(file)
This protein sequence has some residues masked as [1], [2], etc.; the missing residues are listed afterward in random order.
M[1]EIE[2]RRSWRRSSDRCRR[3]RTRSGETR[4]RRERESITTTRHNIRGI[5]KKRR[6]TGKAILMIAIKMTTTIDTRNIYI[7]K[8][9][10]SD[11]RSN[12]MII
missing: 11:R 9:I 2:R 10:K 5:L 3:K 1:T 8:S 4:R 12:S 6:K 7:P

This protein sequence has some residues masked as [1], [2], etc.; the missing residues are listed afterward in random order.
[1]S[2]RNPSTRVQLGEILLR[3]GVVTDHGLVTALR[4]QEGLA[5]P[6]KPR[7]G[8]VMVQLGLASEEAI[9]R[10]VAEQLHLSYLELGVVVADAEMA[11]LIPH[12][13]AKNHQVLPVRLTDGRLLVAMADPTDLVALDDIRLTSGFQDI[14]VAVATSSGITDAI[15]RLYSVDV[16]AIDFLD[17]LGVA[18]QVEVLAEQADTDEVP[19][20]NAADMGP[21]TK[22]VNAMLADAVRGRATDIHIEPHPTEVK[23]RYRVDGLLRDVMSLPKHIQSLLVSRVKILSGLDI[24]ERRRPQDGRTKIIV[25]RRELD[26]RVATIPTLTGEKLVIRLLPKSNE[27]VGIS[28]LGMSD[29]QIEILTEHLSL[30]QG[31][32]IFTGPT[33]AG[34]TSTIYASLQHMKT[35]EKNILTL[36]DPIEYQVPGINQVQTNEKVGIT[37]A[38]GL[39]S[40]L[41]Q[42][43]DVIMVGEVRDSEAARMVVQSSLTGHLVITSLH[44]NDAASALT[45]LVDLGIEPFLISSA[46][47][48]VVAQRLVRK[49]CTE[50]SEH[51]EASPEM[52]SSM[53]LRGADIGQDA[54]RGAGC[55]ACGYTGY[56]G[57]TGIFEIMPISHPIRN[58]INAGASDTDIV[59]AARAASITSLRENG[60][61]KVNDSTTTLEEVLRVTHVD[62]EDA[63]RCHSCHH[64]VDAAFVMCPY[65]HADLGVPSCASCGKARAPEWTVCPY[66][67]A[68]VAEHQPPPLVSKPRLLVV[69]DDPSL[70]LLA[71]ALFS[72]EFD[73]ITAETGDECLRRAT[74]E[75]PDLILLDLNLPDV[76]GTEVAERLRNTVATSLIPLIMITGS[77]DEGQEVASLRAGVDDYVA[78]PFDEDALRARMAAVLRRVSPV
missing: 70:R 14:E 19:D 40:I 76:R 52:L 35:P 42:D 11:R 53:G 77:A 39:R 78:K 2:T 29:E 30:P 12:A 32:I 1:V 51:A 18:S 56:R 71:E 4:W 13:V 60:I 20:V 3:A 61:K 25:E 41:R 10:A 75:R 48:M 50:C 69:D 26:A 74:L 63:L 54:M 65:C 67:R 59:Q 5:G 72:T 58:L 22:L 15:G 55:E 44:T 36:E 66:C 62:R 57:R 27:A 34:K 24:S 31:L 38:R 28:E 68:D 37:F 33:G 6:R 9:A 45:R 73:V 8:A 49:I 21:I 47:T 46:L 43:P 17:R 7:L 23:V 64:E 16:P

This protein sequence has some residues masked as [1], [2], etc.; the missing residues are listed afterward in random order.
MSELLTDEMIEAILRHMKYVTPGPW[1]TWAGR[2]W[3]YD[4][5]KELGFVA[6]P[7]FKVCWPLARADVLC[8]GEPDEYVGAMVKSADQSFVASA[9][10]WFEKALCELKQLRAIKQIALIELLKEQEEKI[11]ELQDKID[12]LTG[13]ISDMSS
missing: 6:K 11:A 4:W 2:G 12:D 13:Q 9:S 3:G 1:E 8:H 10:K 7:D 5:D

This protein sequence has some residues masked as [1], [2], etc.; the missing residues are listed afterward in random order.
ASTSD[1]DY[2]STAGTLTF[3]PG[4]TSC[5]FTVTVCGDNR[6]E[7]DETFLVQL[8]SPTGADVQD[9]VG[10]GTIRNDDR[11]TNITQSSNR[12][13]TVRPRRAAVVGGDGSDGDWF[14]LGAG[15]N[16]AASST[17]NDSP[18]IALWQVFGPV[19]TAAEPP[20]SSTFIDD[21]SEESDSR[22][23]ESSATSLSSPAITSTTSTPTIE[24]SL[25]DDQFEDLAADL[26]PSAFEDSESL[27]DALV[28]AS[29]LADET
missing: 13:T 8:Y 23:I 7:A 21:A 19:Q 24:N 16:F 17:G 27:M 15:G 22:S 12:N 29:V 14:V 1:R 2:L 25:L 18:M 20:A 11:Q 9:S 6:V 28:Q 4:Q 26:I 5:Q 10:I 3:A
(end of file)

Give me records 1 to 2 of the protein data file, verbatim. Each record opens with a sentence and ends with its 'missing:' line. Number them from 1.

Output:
This protein sequence has some residues masked as [1], [2], etc.; the missing residues are listed afterward in random order.
M[1]EIE[2]RRSWRRSSDRCRR[3]RTRSGETR[4]RRERESITTTRHNIRGI[5]KKRR[6]TGKAILMIAIKMTTTIDTRNIYI[7]K[8][9][10]SD[11]RSN[12]MII
missing: 11:R 9:I 2:R 10:K 5:L 3:K 1:T 8:S 4:R 12:S 6:K 7:P

This protein sequence has some residues masked as [1], [2], etc.; the missing residues are listed afterward in random order.
[1]S[2]RNPSTRVQLGEILLR[3]GVVTDHGLVTALR[4]QEGLA[5]P[6]KPR[7]G[8]VMVQLGLASEEAI[9]R[10]VAEQLHLSYLELGVVVADAEMA[11]LIPH[12][13]AKNHQVLPVRLTDGRLLVAMADPTDLVALDDIRLTSGFQDI[14]VAVATSSGITDAI[15]RLYSVDV[16]AIDFLD[17]LGVA[18]QVEVLAEQADTDEVP[19][20]NAADMGP[21]TK[22]VNAMLADAVRGRATDIHIEPHPTEVK[23]RYRVDGLLRDVMSLPKHIQSLLVSRVKILSGLDI[24]ERRRPQDGRTKIIV[25]RRELD[26]RVATIPTLTGEKLVIRLLPKSNE[27]VGIS[28]LGMSD[29]QIEILTEHLSL[30]QG[31][32]IFTGPT[33]AG[34]TSTIYASLQHMKT[35]EKNILTL[36]DPIEYQVPGINQVQTNEKVGIT[37]A[38]GL[39]S[40]L[41]Q[42][43]DVIMVGEVRDSEAARMVVQSSLTGHLVITSLH[44]NDAASALT[45]LVDLGIEPFLISSA[46][47][48]VVAQRLVRK[49]CTE[50]SEH[51]EASPEM[52]SSM[53]LRGADIGQDA[54]RGAGC[55]ACGYTGY[56]G[57]TGIFEIMPISHPIRN[58]INAGASDTDIV[59]AARAASITSLRENG[60][61]KVNDSTTTLEEVLRVTHVD[62]EDA[63]RCHSCHH[64]VDAAFVMCPY[65]HADLGVPSCASCGKARAPEWTVCPY[66][67]A[68]VAEHQPPPLVSKPRLLVV[69]DDPSL[70]LLA[71]ALFS[72]EFD[73]ITAETGDECLRRAT[74]E[75]PDLILLDLNLPDV[76]GTEVAERLRNTVATSLIPLIMITGS[77]DEGQEVASLRAGVDDYVA[78]PFDEDALRARMAAVLRRVSPV
missing: 70:R 14:E 19:D 40:I 76:R 52:L 35:P 42:D 11:R 53:G 77:A 39:R 78:K 2:T 29:E 30:P 12:A 32:I 1:V 51:A 18:S 56:R 71:E 4:W 13:V 60:I 20:V 3:A 61:K 25:E 41:R 10:A 75:R 48:M 50:C 69:D 26:A 74:L 63:L 54:M 65:C 67:R 59:Q 5:G 72:T 58:L 22:L 15:G 55:E 44:T 36:E 66:C 62:R 57:R 27:A 34:K 24:S 31:L 38:R 28:E 68:D 37:F 33:G 6:R 9:A 45:R 73:V 8:A 49:I 21:I 47:T 46:L 43:P 17:R 7:L 23:V 64:E 16:P